Today at work, my boss played a Led Zeppelin song I didn’t recognize, and stated he had it in his will to have this song played at his funeral. It was an off-the-cuff remark made while playing around on his iTunes.
We were talking about something else entirely before the remark, and quickly moved on to other topics, as we are prone to do all the time. Sometimes work is slow and we have to entertain ourselves somehow. Usually we break each other’s balls ad infinitum.
The video above is the song I want played at my funeral — a funeral that will never take place for two reasons:
- I don’t ever plan on dying.
- If by chance, some day, I do die, I sure as hell DON’T WANT a miserable funeral. I hate the smell of funeral homes, I hate the sound of sincere crying, and I hate funeral flowers.
Instead, I’d prefer to have my body cremated, and my ashes scattered on a busy, ghetto street in the north ward of Newark, NJ. I’m planning on having this strictly stated in a will, and I hope it won’t be too much of a burden on whomever might be responsible for my remains.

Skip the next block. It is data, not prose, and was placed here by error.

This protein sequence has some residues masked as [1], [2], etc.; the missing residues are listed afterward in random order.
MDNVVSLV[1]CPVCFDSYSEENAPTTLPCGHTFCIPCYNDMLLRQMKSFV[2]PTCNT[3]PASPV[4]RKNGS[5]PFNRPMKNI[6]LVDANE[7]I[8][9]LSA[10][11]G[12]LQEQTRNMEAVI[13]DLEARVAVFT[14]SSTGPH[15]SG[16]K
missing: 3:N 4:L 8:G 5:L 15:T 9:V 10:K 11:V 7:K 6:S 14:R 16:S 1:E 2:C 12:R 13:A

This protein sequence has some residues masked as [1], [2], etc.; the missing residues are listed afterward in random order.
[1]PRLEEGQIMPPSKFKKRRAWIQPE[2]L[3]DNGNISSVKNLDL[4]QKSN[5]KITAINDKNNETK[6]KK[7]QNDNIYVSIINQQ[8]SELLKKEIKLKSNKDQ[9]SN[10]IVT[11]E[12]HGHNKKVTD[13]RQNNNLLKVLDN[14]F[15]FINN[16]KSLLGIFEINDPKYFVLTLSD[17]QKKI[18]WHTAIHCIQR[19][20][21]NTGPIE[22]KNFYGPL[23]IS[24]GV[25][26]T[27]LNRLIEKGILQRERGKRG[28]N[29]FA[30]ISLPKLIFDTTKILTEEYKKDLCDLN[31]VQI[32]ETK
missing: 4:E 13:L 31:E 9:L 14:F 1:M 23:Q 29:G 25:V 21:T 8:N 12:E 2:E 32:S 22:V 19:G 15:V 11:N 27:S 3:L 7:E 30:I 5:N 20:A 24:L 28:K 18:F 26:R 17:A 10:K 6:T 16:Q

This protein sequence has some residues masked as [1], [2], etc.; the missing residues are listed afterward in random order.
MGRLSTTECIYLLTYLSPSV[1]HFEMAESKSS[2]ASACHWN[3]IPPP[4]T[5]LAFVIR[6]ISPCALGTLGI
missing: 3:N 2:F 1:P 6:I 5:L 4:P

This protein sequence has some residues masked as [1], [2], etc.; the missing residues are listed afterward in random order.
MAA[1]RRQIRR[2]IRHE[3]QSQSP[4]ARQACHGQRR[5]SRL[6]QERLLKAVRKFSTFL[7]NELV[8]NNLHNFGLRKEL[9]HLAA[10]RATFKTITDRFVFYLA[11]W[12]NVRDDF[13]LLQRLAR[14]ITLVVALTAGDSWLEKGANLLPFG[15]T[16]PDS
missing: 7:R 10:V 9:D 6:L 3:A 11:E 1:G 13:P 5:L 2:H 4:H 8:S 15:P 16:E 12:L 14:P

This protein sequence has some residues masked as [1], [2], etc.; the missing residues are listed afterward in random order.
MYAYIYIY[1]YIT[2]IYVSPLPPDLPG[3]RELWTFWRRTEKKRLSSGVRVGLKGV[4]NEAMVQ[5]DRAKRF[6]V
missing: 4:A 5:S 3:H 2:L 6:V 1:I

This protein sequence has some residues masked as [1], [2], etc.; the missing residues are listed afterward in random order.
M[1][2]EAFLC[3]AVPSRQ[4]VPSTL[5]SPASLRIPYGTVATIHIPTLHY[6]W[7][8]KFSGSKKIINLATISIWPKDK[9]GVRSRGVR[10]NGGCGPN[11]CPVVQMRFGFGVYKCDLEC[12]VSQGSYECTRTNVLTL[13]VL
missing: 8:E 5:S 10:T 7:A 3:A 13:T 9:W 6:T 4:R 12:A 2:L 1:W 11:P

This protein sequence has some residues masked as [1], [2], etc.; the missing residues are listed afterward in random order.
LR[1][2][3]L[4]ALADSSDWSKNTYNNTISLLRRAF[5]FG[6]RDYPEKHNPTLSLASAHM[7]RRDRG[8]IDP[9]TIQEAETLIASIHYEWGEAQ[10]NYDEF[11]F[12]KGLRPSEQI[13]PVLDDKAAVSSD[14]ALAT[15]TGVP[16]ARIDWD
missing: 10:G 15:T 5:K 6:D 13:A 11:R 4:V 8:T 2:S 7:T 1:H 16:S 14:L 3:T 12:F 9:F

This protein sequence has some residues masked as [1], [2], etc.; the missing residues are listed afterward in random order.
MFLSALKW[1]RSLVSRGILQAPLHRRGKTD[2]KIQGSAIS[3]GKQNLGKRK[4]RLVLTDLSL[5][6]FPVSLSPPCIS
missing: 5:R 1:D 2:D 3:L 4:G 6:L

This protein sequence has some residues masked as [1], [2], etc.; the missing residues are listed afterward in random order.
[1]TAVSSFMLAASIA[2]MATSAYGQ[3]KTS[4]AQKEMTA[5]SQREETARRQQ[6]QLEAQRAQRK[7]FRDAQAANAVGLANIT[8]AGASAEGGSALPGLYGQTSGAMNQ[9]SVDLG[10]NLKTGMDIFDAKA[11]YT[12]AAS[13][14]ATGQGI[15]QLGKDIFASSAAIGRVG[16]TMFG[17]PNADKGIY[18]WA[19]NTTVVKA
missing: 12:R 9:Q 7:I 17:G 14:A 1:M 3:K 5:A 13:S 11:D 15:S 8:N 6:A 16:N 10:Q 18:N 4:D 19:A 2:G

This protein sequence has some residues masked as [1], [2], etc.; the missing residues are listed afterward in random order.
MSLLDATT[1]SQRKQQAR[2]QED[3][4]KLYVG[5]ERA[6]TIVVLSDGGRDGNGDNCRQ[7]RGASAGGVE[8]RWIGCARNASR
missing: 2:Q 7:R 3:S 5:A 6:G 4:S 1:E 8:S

I’m not in one of my usual funks. I’m not feeling depressed. However, this terribly sad song from Coil has been on perpetual repeat whenever I get the chance to sit alone, be it driving, at home, or at work. “A Cold Cell” is dedicated to “the prisoners of conscience”, as Jhonn Balance once stated at a concert in Bangkok right as the melody began its melancholic drone. I can’t get it out of my head, and I can’t help but promote it over and over on Twitter and Facebook.
Allow this post to serve as a pre-apology as I try to get it out of my system…by posting it over and over, and over.
But yeah, if I die, and my wishes of ghetto-strewn ashes are not met, and someone decides to put my stinking corpse on display for people to weep over, having to suffer the sight of funeral flowers, please play this song for me. It would mean a lot.